Maui Bigelow

Source: Kaylin James / Howell Design Studios

One of life’s greatest myths is, losing weight will cure unhappiness; especially if you are fat. We are told losing weight is always the resolution. It sounds dumb, and it is dumb, but this is what society has programmed us to believe, and unfortunately, many have bought into the ignorance. I am here to tell you losing weight will not fix every area of your life.

At my heaviest, I tipped the scales at 376 pounds. While I failed to meet society’s beauty standards and was subjected to negativity solely because of my weight, I was unbothered. I was a fly fat girl who was confident, bold, and unapologetic. In that obese body, I learned to love myself despite what others thought. I became bold, and most of all, immune to the idea that I lacked value because of my size. It was also the place where I learned my purpose and first applied it by empowering other women and girls and encouraging them to love themselves. Oh, and I don’t have any of those sad stories about not getting guys because of my size, either. Not to mention, I have a great career as a plus-size style influencer that put quite a few coins in my account. So, yeah, being plus-size was not that problematic for me.

Although doctors and family urged me to lose weight, I honestly didn’t see the need. I was fine, well I thought I was until I became what society thinks all plus-size women are, unhealthy. I didn’t have a heart issue or hypertension, but I did have a fibroid that weighed over 10lbs and was causing me to bleed uncontrollably. I also had Blood Cancer, Multiple Myeloma. I needed surgery to remove the fibroid, but because of my weight, the doctors were hesitant. Now I had an Oncologist telling me that being overweight was an issue because Multiple Myeloma affects the bones. Basically, I was too damn big. So I had weight loss surgery, I changed my lifestyle in 2018, and today I am nearly 200lbs lighter, floating between 215 and 220lbs.

Before surgery, the bariatric team suggested that I find a counselor. This piece of advice changed and saved my life. Why? Because my relationship with food and those 376 pounds were connected to great trauma that needed unpacking. When I was 10 years old, my uncle started molesting me. My body began to change, and men started coming to me like I was a woman when I was merely a baby. I begin to eat to cope with the fear and sadness this produced. Then one day, my aunt (who meant no harm) said, “you’re getting too fat, boys aren’t going to like you.” Lightbulb moment! If being fat meant boys wouldn’t like me, neither would men, right. So, that weight was unaddressed trauma, 30 years of hurt that needed to be healed, and a little girl waiting for someone to rescue her, all grown up carrying shame that didn’t belong to her.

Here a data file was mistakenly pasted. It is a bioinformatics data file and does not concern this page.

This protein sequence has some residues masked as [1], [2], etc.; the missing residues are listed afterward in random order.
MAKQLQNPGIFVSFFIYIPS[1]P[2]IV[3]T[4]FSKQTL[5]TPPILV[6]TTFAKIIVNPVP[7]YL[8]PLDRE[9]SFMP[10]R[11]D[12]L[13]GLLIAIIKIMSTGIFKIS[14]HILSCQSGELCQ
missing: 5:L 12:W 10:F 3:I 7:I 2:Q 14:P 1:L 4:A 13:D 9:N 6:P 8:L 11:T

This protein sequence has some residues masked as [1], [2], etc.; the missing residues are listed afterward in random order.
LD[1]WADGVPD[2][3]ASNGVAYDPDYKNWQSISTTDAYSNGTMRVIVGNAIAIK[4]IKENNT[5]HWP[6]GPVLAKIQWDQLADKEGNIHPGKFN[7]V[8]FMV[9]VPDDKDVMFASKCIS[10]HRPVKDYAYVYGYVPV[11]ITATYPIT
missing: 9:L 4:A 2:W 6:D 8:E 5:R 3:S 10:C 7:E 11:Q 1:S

To the world, I am better because I lost weight, and I can’t lie, in regards to my physical health, that is true. The fibroid is gone, and my numbers have decreased tremendously in regards to the Multiple Myeloma. However, this glow and blinding light is the presence of peace and joy, not the product of weight loss. The beauty and brilliance that are currently on display are reparations; it is what happens when you choose you first and heal.

Healing is the highest level of self-love and self-awareness. Healing is a humbling experience that summons hurt, conjures up bad feelings, and it is the hardest work you will do for yourself. While the healing process is painful and often leaves you feeling weak and vulnerable, you become mighty the moment you decide to do the work required to heal. You prove yourself greater than every person and every situation that came against you. You will lose people and things on the journey to becoming healed, and I need you to be okay with those losses, especially since they contributed nothing to your growth.

Listen, sis, losing weight will change your size. It may improve your health, but it will not heal you because it damn sure didn’t heal me.

Losing Weight Didn’t Help Me Heal  was originally published on